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George Salazar

George Salazar, Be More Chill ’s Michael in the Bathroom Has Gone as Fur as He C’n Go – at the Lyceum Theatre

By: Ellis Nassour

June 25, 2019: George Salazar is co-starring, scene-stealing, and delivering a unique power ballad as Michael [the one locked in the bathroom] in Be More Chill, Joe Iconis and Joe Tracz’s hilarious, mind-bending Sci-Fi musical paean to teenage angst. At the 115-year-old Lyceum, to borrow a few lyrics from Oklahoma! and Cats!, he’s “gone about as fur as he c’n go.” He’s up, up, up a rusted, narrow iron stairwell – almost to the Heaviside Layer! [of the flies], where in addition to a bird’s eye view of all that’s happening below, he’s created a very cozy dressing room surrounded by his colorful headband collection and art presented by his legion of fans.

George Salazar, Be More Chill ’s Michael in the Bathroom Has Gone as Fur as He C’n Go – at the Lyceum Theatre

By: Ellis Nassour

June 25, 2019: George Salazar is co-starring, scene-stealing, and delivering a unique power ballad as Michael [the one locked in the bathroom] in Be More Chill, Joe Iconis and Joe Tracz’s hilarious, mind-bending Sci-Fi musical paean to teenage angst. At the 115-year-old Lyceum, to borrow a few lyrics from Oklahoma! and Cats!, he’s “gone about as fur as he c’n go.” He’s up, up, up a rusted, narrow iron stairwell – almost to the Heaviside Layer! [of the flies], where in addition to a bird’s eye view of all that’s happening below, he’s created a very cozy dressing room surrounded by his colorful headband collection and art presented by his legion of fans.

Since he’s onstage a lot, you might think Salazar would hang just off stage on a comfy couch in the theatre’s faux green room, but no. He’s up and down those intimidating stairs throughout the show.

“After the opening number (“More Than Survive”),” he states, “I make my way up here. There’s no bathroom or shower, as in dressing rooms in more modern theatres, so I wipe myself down since I’ve perspired so much. There’s a speaker, so I can follow the show. After Will (Roland, as Jeremy) has taken a squip, I go down for our duet (“Two Player Game”). I wear a wig and when I take it off in the middle of Act One, my hair is all messed up, so I run back up. I get my exercise, and look forward to intermission.”

Audiences begin adorning Salazar and wanting to caress him as soon as he makes his entrance. You sense something extra special in this actor who attempts to make us believe he’s actually invisible.

In Act Two, to escape a wild costume party where everyone’s high on themselves, Michael/George has locked himself in a bathroom and is crouched inside his “scene partner,” a bathtub. He emerges bitter and broken to sing his high-octane showstopper, “Michael in the Bathroom,” a most unlikely-titled tune filled with sizzling agony. He grieves he’s no longer half of a pair as best friend Jeremy, all squiped up and the life of the party, has deserted him and comes to the realization that he’s someone no one even notices.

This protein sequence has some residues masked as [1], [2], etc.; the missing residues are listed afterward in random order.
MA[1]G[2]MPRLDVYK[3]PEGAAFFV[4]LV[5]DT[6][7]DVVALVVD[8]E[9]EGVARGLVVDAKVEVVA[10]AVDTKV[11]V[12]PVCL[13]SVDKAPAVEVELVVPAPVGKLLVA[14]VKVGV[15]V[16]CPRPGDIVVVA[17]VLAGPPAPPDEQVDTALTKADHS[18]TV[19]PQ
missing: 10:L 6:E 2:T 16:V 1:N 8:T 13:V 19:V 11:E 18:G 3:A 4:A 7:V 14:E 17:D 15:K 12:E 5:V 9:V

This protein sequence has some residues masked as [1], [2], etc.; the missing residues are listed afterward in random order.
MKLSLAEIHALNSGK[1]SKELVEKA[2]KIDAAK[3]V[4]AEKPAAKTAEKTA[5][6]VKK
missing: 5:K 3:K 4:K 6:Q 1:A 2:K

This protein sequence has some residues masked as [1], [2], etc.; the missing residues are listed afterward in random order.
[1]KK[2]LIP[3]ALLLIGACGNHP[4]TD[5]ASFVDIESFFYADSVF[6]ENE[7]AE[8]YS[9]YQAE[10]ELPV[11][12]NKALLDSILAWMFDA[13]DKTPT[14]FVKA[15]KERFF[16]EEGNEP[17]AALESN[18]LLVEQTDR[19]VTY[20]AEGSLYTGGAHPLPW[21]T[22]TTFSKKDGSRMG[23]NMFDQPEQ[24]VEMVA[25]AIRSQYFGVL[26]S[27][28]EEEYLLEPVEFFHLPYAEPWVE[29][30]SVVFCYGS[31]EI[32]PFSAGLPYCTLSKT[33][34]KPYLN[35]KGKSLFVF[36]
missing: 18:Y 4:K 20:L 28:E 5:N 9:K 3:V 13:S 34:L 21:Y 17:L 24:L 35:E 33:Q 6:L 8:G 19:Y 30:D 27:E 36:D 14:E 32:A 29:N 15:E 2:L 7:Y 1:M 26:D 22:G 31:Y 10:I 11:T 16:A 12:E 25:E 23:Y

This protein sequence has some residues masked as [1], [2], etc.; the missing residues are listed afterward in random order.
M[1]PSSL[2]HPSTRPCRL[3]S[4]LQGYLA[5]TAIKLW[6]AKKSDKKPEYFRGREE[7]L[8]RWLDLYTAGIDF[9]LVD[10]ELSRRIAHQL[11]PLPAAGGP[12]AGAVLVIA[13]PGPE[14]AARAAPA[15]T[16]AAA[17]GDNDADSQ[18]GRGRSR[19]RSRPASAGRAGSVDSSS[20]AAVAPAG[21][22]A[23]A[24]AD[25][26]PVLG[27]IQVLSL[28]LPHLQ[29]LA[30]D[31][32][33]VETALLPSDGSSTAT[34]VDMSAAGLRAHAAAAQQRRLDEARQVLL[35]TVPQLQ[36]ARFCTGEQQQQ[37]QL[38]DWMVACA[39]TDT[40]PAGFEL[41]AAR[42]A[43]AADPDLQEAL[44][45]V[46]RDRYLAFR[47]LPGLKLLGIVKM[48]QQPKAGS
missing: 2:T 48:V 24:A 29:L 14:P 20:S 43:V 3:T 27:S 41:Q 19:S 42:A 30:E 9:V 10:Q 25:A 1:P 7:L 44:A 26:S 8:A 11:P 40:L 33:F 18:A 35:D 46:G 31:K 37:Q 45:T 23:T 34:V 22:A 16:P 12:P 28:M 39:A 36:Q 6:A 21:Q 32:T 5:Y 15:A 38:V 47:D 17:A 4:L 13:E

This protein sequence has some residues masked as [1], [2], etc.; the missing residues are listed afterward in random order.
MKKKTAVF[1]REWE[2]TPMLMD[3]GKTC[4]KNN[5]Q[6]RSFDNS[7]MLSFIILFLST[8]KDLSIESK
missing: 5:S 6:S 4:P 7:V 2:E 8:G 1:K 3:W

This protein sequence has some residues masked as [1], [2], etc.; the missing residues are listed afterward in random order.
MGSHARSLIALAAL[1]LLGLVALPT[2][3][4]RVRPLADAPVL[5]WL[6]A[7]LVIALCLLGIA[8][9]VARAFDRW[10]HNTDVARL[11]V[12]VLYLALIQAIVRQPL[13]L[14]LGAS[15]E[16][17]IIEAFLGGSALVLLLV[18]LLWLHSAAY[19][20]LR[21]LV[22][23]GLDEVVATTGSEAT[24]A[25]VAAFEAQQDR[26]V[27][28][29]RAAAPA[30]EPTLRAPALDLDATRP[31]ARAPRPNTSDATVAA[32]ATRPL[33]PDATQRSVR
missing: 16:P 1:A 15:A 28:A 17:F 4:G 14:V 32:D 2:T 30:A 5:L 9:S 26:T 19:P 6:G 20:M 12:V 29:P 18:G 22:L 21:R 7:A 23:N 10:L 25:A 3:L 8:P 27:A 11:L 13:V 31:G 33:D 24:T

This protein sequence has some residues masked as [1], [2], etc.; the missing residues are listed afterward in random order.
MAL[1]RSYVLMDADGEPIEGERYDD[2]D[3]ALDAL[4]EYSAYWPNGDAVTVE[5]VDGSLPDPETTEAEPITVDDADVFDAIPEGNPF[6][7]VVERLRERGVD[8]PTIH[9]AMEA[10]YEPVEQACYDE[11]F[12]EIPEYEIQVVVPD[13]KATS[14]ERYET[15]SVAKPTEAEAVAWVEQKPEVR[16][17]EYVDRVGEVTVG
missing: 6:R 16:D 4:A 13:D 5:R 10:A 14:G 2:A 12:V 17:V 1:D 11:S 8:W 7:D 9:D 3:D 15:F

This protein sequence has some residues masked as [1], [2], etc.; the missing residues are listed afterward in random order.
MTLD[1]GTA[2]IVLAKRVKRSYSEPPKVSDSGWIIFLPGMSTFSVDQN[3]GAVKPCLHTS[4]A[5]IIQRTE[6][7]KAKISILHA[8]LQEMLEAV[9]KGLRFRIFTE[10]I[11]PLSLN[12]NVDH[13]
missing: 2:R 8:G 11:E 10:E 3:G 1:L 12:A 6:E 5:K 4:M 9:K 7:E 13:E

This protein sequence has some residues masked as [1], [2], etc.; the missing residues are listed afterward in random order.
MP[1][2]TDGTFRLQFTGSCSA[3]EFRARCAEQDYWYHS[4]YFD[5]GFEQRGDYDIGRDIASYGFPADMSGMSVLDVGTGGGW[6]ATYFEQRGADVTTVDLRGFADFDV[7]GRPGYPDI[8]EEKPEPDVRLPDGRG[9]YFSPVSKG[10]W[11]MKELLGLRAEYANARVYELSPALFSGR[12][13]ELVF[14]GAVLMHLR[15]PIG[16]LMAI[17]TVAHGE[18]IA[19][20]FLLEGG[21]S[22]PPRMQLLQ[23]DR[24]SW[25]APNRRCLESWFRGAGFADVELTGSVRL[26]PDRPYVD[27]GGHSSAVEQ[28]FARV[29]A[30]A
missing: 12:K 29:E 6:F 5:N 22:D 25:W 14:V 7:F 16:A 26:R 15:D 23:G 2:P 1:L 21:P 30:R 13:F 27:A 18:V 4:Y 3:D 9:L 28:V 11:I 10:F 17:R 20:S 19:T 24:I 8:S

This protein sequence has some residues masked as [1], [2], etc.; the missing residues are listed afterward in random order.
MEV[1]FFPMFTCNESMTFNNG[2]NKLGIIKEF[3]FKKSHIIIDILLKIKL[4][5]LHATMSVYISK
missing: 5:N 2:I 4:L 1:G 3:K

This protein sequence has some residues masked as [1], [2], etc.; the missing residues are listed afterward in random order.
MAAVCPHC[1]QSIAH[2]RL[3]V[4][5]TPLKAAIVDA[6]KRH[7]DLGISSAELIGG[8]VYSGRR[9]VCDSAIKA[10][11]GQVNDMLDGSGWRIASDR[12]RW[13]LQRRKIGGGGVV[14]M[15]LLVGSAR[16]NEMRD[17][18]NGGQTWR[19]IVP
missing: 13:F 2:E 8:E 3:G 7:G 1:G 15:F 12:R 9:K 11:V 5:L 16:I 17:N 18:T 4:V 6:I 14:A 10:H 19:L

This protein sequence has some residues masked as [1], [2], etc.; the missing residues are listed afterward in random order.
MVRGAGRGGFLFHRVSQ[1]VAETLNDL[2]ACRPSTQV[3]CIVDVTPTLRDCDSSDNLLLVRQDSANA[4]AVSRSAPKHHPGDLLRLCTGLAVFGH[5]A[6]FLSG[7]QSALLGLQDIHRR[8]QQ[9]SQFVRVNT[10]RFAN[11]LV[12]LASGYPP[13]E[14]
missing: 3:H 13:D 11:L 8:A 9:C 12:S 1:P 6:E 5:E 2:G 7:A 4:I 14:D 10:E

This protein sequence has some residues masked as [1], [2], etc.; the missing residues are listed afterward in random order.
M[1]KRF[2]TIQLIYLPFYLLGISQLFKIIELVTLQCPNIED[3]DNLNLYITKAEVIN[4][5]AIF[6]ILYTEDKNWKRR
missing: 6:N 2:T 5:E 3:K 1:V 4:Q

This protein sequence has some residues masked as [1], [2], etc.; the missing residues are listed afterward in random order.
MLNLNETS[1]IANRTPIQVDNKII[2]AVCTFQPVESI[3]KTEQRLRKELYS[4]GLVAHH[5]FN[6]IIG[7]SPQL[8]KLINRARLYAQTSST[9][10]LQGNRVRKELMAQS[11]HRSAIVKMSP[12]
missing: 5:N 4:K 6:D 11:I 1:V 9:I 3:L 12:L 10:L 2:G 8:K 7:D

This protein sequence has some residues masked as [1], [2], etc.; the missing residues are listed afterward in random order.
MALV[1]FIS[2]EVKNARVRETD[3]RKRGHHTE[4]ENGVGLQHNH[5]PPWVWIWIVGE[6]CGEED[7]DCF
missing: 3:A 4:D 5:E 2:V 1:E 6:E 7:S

It is a powerful moment. Salazar gives it everything he’s got. The audience is so stunned, you can hear a pin drop. It’s a highly passionate and emotional moment. To no surprise, it takes a toll on him: “I’m such a mess! My dresser, James Strunk is waiting in the wings with a water bottle and towel. I wipe off and try to compose myself, but right away it goes from bad to worse. I have to get out of that costume and get into a bra and this padded outfit and wig that make me look like Dora the Explorer! I will tell you there’s nothing fun about looking at myself in the mirror and seeing myself as a girl, a busty girl – very busty.”

“Joe Iconis and Joe Tracz have written Michael’s arc in such a way that all you have to do is follow their road map. All your questions and the answers are in there. They’re in every quarter note, every bit of punctuation.”

The tune has become a runaway hit that’s the talk not only of the theater community but also across the board. With mostly new lyrics, it was one of the highlights of this year’s Tony Awards, sung by host James Corden telecast live on CBS from Radio City Music Hall’s gigantic, art deco Men’s Room. What would have made it even more memorable would have been to have Salazar pop out of a stall and duet.

Unlike the needy, weed-addicted, lovelorn Michael of Act Two, Act One’s Michael is confident and optimistic, and, it soon becomes obvious, in love. George is not invisible. You can’t help but notice him. That the legion of Tony Award nominators didn’t find him worthy of a Featured Actor nomination is mindboggling. However, he did capture a Lortel Award and was also nominated for his astonishing performance by critics’ organizations. 

He says, “That type of recognition or reward has never been a driving force for me. Lindsay Mendez (2018 Tony winner for the Carousel revival; Significant Other, Wicked), who’s like one of my older sisters in this community, told me, ‘You can’t care about that stuff. The focus has to be the work you’re doing.’ For the bottom line of our show or any show, a nomination is a win. I love this show, but my focus is to keep doing good work and finding clever ways to keep it alive.”    

Be More Chill follows Dear Evan Hansen and The Prom as shows that attract young and enthusiastic audiences that are moved by the performances. “It seems that forever we’ve heard that theater is dead, that it’s a dying art form. It’s such a joy having a house full of young people who have fallen in love with our show and supported us.

Salazar, who is 33, was born in Staten Island, but, from age five, raised in Kissimmee, FL [near Orlando and Disney World]. “It was a great place to grow up.” His mother is Filipino; his father, Ecuadorian. “Mom was a nurse, which many Filipino women are. Dad, whom I’d call a jack of all trades, works for Universal Orlando. He’s also a drummer, so I grew up in a musical world but it wasn’t theater music. That was never a thing in our family. I was never taken to a musical. I fell into all this accidently. As I look back, I got the music from Dad and the compassion from Mom.”